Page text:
Family Summer Camp Weekend 2013
We are planning to follow up last year’s successful and enjoyable Summer Camp with a weekend in Slapton in beautiful South Devon from Friday afternoon 2nd August to Sunday afternoon 4th August.
The venue will be the Start Bay Centre, a converted old school situated above the village of Slapton. Nearby is Slapton Ley and Start Bay (pictured below)
We will have exclusive use of the Centre, with an enclosed garden and a campfire circle in a secure and private location. Click here to view Centre
Free Accommodation and camping pitches will be available for families.
Free cueing activities will build language and cueing skills.
Free nature activities, such as pond dipping, will be delivered by staff from the Field Studies Council, who own the Centre.
Day visitors are welcome – if you book in advance.
The meal-deal (cooked breakfast, DIY salad lunch and cooked two-course evening meal) will be £20 per adult and £10 per child for the weekend. Campers can be self-sufficient or choose the meal-deal.
Are you a total beginner? We won’t be offering formal lessons during the family weekend – so please contact us for a lesson or two before the weekend so that you can join the cueing activities. We will make sure that there are activities to suit your level.
More about the venue
The Start Bay Centre has a large common room split into two sections, and an extensive outdoor area with space for five families to camp. All bedrooms (sized for families of between 3 and 12!!) have single beds, some which are bunk beds. The accommodation is clean, comfortable and student-style; it’s not luxurious!
We can accommodate 11 families altogether (camping and in the Centre)– don’t delay in booking.
The Centre is about half a mile from the village and although it is accessible on foot, use of a vehicle would be preferable. It is however within easy reach of woods where the Field Studies Council will be delivering free environmental activities, including pond dipping, for the children. Slightly further away (about a mile) is the beach at Slapton Sands and the beautiful Slapton Ley.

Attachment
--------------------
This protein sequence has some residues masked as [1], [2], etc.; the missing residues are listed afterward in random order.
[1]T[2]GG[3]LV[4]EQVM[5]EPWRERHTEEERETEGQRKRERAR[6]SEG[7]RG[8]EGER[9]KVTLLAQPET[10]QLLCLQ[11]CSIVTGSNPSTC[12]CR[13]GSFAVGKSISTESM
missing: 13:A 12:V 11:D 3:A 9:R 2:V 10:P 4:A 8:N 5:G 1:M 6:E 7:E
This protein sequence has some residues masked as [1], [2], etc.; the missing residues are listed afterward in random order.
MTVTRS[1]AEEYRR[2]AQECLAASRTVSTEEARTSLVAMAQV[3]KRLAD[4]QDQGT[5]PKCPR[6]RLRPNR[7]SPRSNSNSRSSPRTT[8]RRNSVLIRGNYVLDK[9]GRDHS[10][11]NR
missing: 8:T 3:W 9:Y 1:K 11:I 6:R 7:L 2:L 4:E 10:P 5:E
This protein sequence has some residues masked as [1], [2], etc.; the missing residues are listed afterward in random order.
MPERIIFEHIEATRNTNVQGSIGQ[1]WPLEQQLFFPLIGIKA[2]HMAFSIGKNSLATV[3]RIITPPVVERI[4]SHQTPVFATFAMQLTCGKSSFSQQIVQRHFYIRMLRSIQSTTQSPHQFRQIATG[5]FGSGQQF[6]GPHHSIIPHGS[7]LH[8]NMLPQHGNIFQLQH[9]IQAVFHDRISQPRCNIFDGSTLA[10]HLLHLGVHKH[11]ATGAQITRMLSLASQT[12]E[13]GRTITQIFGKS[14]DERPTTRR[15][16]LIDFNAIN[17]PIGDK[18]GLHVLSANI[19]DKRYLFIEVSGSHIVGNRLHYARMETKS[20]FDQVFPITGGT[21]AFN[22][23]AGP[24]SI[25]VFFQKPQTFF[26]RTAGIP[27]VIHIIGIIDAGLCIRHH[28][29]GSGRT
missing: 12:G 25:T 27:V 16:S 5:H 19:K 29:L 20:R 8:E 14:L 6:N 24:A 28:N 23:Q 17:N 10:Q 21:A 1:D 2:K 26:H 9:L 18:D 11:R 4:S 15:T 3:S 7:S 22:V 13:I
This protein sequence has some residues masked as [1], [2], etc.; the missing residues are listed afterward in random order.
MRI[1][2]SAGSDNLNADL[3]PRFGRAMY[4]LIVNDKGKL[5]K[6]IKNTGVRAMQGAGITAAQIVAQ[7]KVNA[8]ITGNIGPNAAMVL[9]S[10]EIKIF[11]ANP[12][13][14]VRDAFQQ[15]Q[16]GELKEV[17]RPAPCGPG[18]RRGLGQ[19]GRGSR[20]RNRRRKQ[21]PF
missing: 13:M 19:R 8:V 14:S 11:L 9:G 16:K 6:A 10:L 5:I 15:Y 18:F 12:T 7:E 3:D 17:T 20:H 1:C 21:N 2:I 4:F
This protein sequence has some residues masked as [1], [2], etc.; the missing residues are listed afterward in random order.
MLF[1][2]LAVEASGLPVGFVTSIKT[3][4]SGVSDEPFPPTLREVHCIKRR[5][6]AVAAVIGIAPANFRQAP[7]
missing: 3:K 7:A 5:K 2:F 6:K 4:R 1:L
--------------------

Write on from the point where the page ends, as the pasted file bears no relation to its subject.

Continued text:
More about Slapton Ley
Places will be limited so don’t delay; contact us to book now.
Children’s and Families Bill by Anne Worsfold
In March 2011 the Government published a Green Paper which set out their plans to change to the support given to children and young people with special educational needs. Changes were to be set in a new legal framework. In some areas the Green Paper was confusingly unspecific, in others the proposed changes seemed to be potentially damaging and in some areas, an improvement. Because deaf children are a minority and Cued Speech-using children are an even smaller minority their interests can be overlooked. To prevent this the Association gave detailed feedback on the Green Paper to the Department for Education (DfE), and parent Sarah Collinson, through her MP, arranged a meeting with the Minister of State for Children and Families, Sarah Teather, at which Sarah C., myself and a number of others expressed our concerns.